Twenty-five years ago I was paralyzed in a car accident. I was living in Savannah Georgia at the time and had just graduated college. Some very fine doctors put my spine back together but it was up to me to handle the reconstruction of my soul. Like most accidents this one was complicated. I had been in another car accident seven years before which had put me in a coma. I had been driving that time. But this time my long distance boyfriend had been the driver. Two men were killed. And I hadn’t planned to stay in Savannah, I was just passing through. It was one hot mess. But I had poetry. And poetry saved my life.

Of course I am not the first to suggest that there is healing in the creative arts. Nor the first to experience its power. I came across many artists over the years that followed who had done the same. There was Odd Morten, the Norwegian painter who had been sent out as a young soldier to clean up after an avalanche and still painted legs detached from their bodies. There was Frank Lee who wrote heartbreaking melodies which at first glance were about a spate of troubled women but looking deeper one could see they were all about the father he never knew. And then there were the poets.

There has always been a debate about this idea that one must suffer for art. This is an idea I do not believe in at all. Yes, art can heal. Yes, many who suffer turn to art. But it is not necessary to suffer any more than the average human to creat great art. The average existential angst is quite enough. What makes art so transformative is that it comes from a place of connection. As Robert Olen Butler says, “Art does not come from where we think, but from where we dream.” From the subconscious. Which is also where we are all one. So it is by definition unifying. Connected. Whole.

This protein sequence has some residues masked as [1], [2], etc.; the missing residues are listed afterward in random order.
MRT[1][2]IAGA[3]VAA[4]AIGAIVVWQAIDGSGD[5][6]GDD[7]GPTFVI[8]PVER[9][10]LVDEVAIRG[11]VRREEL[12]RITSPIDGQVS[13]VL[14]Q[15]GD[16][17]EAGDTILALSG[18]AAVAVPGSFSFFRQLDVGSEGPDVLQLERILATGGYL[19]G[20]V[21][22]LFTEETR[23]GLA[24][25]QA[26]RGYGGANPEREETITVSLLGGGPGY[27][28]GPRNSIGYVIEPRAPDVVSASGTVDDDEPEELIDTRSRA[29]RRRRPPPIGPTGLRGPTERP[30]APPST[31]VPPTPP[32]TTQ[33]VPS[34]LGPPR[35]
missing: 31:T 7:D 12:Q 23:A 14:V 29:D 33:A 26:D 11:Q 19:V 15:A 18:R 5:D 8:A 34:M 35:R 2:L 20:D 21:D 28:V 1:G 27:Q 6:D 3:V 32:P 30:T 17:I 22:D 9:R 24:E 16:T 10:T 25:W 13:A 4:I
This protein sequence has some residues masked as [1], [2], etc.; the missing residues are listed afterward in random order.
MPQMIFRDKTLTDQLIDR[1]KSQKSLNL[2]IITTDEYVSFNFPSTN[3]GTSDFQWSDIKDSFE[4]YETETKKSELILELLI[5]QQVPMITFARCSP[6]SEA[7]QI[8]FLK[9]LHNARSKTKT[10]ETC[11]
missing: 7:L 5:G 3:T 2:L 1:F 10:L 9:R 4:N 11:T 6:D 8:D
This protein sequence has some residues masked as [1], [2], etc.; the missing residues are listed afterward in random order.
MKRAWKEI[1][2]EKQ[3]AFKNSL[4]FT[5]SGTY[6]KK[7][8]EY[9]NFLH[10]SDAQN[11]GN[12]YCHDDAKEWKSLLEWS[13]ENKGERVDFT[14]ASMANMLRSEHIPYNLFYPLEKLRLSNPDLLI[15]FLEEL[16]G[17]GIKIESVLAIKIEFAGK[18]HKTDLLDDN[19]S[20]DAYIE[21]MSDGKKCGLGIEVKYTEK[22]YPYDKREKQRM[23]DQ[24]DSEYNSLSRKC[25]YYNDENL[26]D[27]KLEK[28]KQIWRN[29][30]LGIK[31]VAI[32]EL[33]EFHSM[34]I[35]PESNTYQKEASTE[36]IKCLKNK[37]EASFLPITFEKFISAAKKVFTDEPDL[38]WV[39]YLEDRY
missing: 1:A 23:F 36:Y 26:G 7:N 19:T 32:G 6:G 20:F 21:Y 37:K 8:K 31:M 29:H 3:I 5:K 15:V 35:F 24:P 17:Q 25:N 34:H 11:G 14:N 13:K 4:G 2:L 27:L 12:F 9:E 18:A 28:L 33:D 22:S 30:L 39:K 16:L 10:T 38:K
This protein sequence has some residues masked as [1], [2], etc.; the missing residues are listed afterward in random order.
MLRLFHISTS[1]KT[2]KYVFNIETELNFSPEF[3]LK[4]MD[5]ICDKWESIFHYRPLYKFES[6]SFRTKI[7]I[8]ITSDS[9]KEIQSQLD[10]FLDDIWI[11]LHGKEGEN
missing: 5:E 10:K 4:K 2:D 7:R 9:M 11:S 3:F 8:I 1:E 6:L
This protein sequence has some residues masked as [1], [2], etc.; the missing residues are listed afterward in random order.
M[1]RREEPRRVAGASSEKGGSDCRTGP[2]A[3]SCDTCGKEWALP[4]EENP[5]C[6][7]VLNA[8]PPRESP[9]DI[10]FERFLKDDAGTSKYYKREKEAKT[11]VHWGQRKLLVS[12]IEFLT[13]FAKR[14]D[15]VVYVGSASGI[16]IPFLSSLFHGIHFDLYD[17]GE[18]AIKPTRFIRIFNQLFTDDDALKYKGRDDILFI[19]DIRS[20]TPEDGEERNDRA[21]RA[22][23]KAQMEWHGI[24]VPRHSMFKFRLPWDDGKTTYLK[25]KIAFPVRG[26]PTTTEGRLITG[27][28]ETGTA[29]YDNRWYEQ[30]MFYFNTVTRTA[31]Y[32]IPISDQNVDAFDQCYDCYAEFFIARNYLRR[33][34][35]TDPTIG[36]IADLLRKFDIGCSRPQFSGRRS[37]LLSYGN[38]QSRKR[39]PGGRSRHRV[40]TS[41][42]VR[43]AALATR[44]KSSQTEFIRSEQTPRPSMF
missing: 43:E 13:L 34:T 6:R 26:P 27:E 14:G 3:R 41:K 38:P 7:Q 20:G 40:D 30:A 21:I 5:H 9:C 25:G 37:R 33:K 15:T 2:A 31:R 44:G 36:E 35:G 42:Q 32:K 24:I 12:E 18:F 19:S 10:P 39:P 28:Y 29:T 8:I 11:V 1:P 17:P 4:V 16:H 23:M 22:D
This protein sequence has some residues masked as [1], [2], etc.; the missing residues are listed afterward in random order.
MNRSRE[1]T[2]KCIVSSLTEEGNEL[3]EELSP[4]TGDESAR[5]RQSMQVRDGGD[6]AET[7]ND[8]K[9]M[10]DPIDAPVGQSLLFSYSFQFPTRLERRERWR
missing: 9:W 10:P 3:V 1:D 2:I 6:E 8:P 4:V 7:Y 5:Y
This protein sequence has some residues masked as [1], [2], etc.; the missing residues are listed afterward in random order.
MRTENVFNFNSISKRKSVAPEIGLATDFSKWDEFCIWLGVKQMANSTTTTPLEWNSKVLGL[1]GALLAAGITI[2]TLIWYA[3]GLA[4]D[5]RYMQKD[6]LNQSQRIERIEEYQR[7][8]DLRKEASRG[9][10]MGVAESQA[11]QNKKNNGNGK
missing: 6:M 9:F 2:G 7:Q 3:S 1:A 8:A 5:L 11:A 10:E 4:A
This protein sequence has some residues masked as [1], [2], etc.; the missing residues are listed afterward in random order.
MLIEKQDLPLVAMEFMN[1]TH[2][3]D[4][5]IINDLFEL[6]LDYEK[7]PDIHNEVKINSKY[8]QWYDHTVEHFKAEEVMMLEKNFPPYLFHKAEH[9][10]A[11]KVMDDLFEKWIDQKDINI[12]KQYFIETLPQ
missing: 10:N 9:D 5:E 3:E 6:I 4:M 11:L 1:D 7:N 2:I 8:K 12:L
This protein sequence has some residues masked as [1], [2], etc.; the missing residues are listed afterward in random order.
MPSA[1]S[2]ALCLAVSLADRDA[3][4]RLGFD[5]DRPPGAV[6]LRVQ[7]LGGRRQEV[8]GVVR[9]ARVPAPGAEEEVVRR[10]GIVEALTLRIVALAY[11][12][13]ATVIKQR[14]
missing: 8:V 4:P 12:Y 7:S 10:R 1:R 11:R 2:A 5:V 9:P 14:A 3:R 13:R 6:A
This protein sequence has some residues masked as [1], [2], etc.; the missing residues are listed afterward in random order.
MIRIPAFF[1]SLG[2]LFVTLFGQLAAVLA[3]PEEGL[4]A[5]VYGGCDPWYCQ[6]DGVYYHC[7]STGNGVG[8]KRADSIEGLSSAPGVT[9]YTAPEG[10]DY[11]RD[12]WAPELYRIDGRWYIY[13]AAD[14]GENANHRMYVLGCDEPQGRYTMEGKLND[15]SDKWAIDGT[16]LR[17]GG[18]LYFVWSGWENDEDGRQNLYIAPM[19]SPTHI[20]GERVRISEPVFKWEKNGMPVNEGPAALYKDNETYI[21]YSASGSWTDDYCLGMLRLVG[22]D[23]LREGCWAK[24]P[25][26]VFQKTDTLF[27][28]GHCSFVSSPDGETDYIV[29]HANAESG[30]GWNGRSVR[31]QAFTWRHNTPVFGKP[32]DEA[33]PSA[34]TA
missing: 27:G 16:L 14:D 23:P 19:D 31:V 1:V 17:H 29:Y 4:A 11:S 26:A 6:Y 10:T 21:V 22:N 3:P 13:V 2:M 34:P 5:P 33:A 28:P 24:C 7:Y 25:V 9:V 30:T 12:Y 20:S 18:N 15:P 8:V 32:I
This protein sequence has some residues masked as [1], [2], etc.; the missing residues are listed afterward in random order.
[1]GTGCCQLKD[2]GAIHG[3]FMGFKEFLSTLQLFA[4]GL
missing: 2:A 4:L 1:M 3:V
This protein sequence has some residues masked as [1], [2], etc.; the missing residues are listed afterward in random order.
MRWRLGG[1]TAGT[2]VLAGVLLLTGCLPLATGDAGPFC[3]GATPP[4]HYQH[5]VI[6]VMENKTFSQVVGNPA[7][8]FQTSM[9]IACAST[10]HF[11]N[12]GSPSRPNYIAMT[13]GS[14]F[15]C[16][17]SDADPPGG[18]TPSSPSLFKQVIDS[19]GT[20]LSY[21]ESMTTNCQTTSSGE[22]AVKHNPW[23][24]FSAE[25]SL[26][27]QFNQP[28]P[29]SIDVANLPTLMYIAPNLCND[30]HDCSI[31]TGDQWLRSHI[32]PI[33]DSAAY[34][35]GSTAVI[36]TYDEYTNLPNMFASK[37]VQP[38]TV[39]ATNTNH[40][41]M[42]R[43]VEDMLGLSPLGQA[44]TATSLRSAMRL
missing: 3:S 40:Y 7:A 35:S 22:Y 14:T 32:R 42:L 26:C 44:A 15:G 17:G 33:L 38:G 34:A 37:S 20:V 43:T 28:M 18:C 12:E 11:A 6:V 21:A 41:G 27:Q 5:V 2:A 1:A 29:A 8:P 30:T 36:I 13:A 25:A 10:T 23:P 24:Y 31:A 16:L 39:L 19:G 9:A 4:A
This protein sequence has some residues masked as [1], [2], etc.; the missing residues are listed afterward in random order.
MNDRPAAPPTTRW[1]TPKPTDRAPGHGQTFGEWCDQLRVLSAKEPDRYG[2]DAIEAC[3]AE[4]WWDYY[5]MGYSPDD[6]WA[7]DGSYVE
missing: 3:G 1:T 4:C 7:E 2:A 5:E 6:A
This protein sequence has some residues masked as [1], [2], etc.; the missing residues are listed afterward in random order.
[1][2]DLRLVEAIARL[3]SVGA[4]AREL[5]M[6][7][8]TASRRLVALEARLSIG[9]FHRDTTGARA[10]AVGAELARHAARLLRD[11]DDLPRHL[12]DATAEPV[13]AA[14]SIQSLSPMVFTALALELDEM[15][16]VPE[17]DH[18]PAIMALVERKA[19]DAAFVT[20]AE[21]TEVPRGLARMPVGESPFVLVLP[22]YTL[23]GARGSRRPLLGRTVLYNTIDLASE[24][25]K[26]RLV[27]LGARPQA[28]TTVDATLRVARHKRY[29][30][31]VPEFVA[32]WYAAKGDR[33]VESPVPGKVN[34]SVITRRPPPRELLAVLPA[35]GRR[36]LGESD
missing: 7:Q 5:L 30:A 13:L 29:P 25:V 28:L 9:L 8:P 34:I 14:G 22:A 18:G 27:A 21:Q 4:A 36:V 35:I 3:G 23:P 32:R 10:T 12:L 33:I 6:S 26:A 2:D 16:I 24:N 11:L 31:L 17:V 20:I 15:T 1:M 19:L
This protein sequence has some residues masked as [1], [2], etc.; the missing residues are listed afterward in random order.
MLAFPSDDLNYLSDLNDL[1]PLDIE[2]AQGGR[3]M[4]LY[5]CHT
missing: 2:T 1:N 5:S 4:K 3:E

What one does have to do to create art of any sort, is to engage. Allow it to happen. Let go. This can be a challenge when we are alone in a room with a canvas or a typewriter or a guitar. But when we come together as a group, with a leader, we can see we are as silly as the next person. Maybe someone will even remind us that the latin root of the word silly means holy. This is why I want to talk about using creative writing and theatre games in groups. For me, and for some whom I have worked with, it is nothing less than transcendant.

The poems I wrote about my car accidents have never been published. I rarely perform them anymore, although there was a time when I read them every chance I could get. But I keep writing them, have been writing them now for twenty-five years. They contain for me the essence of my psychic experience. They are signifiers of something lived which can be evoked through metaphor, the cut of a line, the choice of a word. These tools can bring order to chaos. They can make meaning where once there was only tragedy. These are things I have made which at once have also made me.

Perhaps one day those poems will be published. But they have already done their work.

Poetry saved my life. Or rather my soul. Painting saved Odd Morten. Music saved Frank Lee. What will save you? What will save your people?